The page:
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  • Writer's pictureElding's research team

Humpback whales

Elding began its dedicated research of the three main encountered species, white-beaked dolphins, minke whales and humpback whales, in the year 2007. Our research area is within the bay of Faxaflói, just outside of Reykjavík, and is conducted during our daily whale watching tours. In the year 2016, we expanded our whale watching tours to Akureyri, a city in North Iceland, and also began conducting research in the bay Eyjafjörður. This expansion has been a great addition to our research as we can now also track movements of the species along Iceland's west coast. All of this works by the simple method called photo identification. What it means is that photos are taken of distinguishing body parts of the whales, being their dorsal fin and, in the case of the humpback whales, the underside of their fluke (their tail). These all have markings and colourations that are unique to each animal and thus work like a human fingerprint, letting us identify them by comparing photos we have taken in the past to photos we are taking now.

Humpback whales (Megaptera novaeanglia) are a part of the baleen whale family and can be seen in oceans around the world. They occur both in polar and tropical waters, as they are a migratory species. Polar regions serve them as their feeding habitat whereas the subtropical and tropical regions are their birthing grounds. While migrating between these regions, humpback whales can cover incredible distances of up to 25,000 km!! They are loved by whale watchers everywhere as they are famous for their acrobatic jumps, their curiosity and playfulness.

Here in Iceland we encounter the North Atlantic humpback whales. There are actually two further sub-orders, the North Pacific and the Southern Hemisphere humpback whales. What clearly lets us tell apart the North Atlantic from the other two sub-orders is their pectoral fins, or flippers, which are the fins on their sides. These pectoral fins are even the name giving feature of the humpback whales! The name Megaptera is greek and means "giant wing". That is because the pectoral fins grow as long as 1/3 of the entire body length of humpback whales. So a 18 meter long whale can have pectoral fins of 6 meters length! Our North Atlantic humpback whales however have not only the length making the pectoral fins impressive but the colouration. While for all 3 sub-orders of humpbck whales the pectoral fins have a white underside, the pectoral fins of Atlantic humpback whales are white all over! Some even like to say they are like an angels wings.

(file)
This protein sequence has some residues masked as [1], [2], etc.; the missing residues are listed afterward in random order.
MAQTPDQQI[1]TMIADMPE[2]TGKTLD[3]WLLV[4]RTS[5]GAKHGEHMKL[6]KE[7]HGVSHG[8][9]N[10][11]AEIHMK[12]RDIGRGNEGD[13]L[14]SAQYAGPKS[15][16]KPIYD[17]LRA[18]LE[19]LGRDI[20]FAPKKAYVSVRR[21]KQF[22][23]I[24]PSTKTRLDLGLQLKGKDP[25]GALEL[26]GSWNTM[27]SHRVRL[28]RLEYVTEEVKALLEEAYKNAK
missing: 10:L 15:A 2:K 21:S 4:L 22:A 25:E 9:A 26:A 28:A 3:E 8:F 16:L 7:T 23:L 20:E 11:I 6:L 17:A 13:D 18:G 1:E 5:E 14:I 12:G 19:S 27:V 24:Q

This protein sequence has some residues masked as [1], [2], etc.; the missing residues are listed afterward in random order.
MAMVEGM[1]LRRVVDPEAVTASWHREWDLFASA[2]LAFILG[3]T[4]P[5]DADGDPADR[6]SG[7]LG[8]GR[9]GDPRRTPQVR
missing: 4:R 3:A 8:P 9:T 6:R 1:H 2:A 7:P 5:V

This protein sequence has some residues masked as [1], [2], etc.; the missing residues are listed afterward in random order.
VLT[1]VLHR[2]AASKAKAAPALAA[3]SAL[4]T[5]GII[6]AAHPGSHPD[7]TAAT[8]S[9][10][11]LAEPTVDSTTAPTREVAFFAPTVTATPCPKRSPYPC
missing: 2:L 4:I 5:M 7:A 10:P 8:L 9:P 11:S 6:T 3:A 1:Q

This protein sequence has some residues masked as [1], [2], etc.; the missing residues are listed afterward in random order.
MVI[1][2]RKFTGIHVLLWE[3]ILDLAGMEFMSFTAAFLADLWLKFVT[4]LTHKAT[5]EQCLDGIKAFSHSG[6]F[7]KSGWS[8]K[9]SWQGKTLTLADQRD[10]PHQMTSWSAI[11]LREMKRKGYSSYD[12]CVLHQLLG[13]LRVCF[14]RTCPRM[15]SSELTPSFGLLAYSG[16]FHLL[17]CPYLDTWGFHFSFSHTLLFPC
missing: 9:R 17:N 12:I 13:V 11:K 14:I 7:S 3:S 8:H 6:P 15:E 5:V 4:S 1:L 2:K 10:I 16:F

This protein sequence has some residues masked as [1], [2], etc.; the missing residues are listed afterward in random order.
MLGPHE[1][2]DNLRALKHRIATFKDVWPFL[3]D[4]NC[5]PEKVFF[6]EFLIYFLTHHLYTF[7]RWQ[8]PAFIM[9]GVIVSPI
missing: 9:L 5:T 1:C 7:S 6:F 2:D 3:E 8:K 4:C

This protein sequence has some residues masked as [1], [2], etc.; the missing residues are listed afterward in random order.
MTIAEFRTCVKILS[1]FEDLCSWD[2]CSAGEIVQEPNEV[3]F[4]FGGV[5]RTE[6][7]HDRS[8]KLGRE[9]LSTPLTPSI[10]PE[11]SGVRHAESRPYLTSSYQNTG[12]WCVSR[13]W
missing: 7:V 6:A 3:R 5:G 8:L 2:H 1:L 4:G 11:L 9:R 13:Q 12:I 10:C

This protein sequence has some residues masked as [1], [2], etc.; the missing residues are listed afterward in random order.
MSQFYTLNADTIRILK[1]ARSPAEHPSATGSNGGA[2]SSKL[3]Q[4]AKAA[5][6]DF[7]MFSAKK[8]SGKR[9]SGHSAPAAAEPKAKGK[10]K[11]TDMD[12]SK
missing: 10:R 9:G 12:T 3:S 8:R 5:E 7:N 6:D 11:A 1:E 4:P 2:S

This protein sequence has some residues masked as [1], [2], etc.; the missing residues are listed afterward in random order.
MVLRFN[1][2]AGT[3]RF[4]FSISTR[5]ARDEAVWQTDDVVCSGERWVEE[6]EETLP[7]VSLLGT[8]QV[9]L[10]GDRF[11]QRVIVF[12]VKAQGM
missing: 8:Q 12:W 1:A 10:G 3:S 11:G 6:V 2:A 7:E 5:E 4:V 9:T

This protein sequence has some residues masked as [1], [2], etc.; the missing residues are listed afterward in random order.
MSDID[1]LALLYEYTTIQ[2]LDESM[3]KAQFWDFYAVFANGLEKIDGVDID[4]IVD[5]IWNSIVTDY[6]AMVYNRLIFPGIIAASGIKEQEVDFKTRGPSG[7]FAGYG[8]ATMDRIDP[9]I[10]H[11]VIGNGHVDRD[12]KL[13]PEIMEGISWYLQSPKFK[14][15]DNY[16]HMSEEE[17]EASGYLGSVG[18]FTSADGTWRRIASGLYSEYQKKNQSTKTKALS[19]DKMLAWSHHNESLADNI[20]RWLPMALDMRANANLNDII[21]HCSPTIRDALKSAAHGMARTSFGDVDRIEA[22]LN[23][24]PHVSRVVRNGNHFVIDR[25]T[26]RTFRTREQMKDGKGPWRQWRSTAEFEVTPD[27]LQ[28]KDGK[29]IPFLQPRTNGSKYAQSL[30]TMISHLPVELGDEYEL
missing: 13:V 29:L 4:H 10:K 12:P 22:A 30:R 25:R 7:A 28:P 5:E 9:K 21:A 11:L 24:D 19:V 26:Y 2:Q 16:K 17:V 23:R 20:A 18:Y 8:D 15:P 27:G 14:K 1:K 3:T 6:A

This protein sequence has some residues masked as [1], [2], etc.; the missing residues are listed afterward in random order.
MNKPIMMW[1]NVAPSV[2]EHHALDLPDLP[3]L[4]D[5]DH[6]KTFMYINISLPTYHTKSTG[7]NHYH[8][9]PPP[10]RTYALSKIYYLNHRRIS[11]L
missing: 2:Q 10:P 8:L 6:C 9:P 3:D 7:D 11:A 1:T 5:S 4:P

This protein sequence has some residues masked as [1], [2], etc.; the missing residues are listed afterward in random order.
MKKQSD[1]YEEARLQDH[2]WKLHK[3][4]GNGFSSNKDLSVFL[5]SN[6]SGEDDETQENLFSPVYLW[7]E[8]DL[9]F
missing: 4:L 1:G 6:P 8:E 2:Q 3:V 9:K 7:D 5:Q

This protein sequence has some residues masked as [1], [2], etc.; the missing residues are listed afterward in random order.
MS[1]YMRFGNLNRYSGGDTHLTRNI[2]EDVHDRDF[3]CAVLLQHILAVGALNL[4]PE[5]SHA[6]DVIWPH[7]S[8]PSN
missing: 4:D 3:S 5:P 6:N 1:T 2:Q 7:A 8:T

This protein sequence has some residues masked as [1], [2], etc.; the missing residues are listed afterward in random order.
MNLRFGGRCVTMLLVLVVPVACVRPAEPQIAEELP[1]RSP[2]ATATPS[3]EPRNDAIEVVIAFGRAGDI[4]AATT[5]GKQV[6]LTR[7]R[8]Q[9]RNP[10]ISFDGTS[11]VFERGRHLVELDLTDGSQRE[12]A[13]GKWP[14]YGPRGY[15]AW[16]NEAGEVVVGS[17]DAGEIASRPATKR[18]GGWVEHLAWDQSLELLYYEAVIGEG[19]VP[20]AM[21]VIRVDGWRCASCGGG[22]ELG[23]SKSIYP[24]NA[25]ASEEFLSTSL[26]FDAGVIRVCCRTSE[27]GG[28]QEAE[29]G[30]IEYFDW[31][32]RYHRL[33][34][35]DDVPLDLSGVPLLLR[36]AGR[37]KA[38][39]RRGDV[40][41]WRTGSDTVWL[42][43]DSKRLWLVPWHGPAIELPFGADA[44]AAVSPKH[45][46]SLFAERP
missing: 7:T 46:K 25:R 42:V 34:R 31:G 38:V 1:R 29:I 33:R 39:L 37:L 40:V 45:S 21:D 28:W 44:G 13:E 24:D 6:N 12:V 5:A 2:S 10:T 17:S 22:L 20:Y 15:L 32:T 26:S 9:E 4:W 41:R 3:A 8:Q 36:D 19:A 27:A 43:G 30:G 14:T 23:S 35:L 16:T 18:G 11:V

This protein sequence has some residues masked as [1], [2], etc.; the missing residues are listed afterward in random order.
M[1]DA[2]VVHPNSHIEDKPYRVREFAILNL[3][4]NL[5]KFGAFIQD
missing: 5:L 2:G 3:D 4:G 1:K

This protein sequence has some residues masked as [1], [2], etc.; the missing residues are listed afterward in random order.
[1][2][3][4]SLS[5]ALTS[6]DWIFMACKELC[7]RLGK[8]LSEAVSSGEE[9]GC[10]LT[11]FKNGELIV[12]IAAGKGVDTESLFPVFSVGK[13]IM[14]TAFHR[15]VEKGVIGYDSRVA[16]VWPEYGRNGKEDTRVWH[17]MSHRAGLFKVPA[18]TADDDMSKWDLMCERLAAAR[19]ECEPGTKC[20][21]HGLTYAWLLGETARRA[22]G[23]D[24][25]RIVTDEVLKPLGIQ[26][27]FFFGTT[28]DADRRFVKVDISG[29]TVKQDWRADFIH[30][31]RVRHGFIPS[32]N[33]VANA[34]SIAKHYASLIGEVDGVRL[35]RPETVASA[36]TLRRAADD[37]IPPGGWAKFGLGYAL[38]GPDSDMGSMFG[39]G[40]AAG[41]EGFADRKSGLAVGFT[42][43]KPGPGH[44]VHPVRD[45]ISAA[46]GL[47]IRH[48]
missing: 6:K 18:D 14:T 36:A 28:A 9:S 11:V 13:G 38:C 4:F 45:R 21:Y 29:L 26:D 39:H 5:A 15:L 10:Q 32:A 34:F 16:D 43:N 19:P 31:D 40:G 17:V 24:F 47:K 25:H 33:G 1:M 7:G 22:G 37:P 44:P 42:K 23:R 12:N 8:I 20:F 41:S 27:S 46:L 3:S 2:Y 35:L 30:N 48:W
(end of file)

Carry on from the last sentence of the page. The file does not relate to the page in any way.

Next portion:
For our research though the fluke of the humpback whales is their key feature. The underside of them varies from white to black, may have distinctive scars or pigmentations. These features barely or never change during their entire life, which can be up to 95 years, and thus lets us learn about their life history, their migration patterns, even their social behaviour. There are online based, worldwide photo identification websites we collaborate with to find matches on the western side of the Atlantic, for example. But our main focus lies on finding out how many humpback whales visit the bay of Faxaflói as well as Eyjafjörður. Knowing if individuals we have seen in the past return to the same areas every year gives us an idea about how their wellbeing is in these bays, if they find enough food and if they feel save. We can find out how many of the humpback whales sighted in Faxaflói travel up to Eyjafjörður and vice versa. We can even find out if some of them prefer to travel in pairs rather than solitary, as is the more common.

Since 2007 we have successfully collected identifiable images of a total of 510 humpback whales. While some were only seen once, others were encountered multiple times over the years, with the record holder being a humpback we call Þröstur, named after our chief engineer. Since his first sighting on July 2nd, 2015, he has been seen 45 times! A number that will hopefully increase this summer. Since the beginning of 2019, we have added 19 new humpback whales to our catalogue and had nearly just as many known humpback whales returning to Faxaflói. As it is only the beginning of the summer season, we are more than excited to see how many more humpbacks we will be welcoming back and how many we will be meeting for the first time!


Report by head research coordinator Sabrina Voswinkel 29 May 2019


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